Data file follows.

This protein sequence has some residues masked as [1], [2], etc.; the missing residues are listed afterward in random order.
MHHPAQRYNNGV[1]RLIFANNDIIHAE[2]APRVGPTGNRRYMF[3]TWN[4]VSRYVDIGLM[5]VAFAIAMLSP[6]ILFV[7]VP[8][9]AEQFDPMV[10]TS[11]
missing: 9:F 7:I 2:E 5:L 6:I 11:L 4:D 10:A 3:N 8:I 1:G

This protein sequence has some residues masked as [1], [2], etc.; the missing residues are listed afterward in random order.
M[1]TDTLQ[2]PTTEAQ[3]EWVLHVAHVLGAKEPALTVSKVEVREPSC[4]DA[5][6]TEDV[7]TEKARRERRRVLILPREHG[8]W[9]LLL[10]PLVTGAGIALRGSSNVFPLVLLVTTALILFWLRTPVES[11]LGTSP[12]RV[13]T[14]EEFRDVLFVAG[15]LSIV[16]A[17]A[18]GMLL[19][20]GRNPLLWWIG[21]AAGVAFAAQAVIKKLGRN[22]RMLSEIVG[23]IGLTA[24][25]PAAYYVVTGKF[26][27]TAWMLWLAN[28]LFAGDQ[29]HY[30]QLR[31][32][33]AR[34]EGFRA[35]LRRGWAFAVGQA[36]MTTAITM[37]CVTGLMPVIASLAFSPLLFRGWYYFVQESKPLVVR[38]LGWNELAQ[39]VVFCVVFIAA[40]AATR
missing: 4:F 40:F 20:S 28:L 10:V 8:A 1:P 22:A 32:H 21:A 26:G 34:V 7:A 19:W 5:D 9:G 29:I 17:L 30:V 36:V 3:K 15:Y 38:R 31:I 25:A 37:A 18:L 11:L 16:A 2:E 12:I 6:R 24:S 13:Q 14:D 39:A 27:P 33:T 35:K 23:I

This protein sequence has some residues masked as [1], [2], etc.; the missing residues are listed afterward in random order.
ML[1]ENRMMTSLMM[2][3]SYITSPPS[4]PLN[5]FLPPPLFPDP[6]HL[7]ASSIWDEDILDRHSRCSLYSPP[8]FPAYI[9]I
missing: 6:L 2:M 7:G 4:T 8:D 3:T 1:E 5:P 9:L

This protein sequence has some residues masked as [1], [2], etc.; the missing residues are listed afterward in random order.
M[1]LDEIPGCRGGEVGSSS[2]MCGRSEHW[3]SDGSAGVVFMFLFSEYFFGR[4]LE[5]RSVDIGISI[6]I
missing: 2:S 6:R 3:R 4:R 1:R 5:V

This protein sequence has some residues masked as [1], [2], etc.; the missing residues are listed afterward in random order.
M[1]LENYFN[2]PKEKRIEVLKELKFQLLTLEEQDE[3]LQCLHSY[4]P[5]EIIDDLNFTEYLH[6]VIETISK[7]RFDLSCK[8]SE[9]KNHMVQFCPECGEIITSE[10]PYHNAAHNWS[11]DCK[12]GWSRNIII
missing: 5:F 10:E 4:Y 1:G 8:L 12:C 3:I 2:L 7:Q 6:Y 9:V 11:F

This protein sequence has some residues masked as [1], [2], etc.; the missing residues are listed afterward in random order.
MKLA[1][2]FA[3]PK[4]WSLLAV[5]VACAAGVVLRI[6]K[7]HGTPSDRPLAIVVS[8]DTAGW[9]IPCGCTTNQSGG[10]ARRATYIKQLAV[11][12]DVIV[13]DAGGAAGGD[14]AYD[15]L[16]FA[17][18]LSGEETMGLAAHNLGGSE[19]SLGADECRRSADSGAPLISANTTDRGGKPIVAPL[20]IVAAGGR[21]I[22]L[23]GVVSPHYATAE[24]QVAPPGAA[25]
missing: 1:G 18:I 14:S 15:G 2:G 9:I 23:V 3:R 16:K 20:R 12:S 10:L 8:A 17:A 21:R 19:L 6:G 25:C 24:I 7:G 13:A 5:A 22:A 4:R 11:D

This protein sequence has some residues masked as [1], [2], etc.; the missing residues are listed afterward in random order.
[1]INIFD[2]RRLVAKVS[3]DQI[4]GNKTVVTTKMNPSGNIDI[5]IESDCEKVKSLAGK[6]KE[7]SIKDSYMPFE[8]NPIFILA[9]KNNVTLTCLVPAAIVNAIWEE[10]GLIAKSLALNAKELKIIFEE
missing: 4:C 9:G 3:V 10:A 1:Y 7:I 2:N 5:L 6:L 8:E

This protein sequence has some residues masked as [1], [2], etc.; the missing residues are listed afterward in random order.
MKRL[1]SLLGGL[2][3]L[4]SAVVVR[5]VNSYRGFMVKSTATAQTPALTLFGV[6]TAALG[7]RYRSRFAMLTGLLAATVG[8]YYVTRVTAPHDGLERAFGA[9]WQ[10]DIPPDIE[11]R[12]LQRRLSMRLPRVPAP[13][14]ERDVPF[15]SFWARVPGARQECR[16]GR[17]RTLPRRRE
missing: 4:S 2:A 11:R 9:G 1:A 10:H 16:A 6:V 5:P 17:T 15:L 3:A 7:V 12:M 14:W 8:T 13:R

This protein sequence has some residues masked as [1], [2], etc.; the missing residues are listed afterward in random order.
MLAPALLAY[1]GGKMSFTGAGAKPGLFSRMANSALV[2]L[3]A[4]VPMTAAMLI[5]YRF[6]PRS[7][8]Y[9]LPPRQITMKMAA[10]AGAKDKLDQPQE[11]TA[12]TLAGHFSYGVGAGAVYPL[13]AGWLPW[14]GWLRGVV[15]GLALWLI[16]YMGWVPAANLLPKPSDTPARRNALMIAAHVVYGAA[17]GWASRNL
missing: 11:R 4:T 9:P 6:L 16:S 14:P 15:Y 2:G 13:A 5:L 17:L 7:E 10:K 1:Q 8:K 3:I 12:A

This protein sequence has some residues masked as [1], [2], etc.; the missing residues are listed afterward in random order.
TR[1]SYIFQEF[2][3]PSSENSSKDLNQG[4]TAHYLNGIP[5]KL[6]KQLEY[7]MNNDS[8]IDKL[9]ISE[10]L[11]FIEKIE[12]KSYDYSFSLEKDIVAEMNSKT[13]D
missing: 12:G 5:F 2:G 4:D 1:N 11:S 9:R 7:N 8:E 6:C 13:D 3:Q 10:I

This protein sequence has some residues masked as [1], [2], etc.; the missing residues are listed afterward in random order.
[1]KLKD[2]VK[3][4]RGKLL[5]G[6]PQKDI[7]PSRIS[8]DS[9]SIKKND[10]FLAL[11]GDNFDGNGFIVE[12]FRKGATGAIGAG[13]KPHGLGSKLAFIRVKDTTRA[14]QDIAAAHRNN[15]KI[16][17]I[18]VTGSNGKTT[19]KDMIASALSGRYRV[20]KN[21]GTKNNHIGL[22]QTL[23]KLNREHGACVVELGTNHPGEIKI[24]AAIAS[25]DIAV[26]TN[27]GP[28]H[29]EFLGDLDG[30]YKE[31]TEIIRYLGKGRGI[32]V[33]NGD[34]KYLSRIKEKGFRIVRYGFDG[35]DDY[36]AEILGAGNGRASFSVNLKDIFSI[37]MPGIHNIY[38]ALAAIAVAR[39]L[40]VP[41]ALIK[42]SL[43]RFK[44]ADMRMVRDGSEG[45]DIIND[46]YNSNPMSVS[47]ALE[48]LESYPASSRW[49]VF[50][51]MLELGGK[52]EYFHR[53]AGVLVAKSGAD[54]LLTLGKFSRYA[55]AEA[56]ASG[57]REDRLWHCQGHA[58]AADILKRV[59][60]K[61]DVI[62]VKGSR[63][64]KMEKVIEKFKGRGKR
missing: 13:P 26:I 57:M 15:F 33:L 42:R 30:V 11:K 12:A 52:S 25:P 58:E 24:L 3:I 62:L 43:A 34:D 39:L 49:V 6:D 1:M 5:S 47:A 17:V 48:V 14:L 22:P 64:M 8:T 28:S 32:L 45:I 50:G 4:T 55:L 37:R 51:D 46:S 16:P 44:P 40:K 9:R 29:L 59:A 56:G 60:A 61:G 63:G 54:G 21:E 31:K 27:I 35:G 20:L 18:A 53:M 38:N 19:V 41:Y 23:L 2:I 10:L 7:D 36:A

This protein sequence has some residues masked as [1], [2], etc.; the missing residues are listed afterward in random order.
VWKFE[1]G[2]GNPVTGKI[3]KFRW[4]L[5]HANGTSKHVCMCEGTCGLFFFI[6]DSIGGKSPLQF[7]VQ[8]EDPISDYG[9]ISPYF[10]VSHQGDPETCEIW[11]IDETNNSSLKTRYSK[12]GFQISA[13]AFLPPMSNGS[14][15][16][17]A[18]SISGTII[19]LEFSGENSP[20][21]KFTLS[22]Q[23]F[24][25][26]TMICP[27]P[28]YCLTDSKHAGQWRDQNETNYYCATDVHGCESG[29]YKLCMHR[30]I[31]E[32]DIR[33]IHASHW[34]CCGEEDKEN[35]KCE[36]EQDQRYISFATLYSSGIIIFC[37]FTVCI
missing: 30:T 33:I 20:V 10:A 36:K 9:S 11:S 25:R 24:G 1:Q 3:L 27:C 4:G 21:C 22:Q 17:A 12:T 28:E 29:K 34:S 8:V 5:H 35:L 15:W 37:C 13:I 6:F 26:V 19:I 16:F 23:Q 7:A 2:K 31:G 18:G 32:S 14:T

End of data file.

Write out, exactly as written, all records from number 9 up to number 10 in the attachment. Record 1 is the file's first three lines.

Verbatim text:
This protein sequence has some residues masked as [1], [2], etc.; the missing residues are listed afterward in random order.
MLAPALLAY[1]GGKMSFTGAGAKPGLFSRMANSALV[2]L[3]A[4]VPMTAAMLI[5]YRF[6]PRS[7][8]Y[9]LPPRQITMKMAA[10]AGAKDKLDQPQE[11]TA[12]TLAGHFSYGVGAGAVYPL[13]AGWLPW[14]GWLRGVV[15]GLALWLI[16]YMGWVPAANLLPKPSDTPARRNALMIAAHVVYGAA[17]GWASRNL
missing: 11:R 4:T 9:P 6:L 16:S 14:P 15:Y 2:G 13:A 5:L 17:L 7:E 10:K 1:Q 8:K 3:I 12:A

This protein sequence has some residues masked as [1], [2], etc.; the missing residues are listed afterward in random order.
TR[1]SYIFQEF[2][3]PSSENSSKDLNQG[4]TAHYLNGIP[5]KL[6]KQLEY[7]MNNDS[8]IDKL[9]ISE[10]L[11]FIEKIE[12]KSYDYSFSLEKDIVAEMNSKT[13]D
missing: 12:G 5:F 2:G 4:D 1:N 11:S 9:R 7:N 8:E 6:C 13:D 3:Q 10:I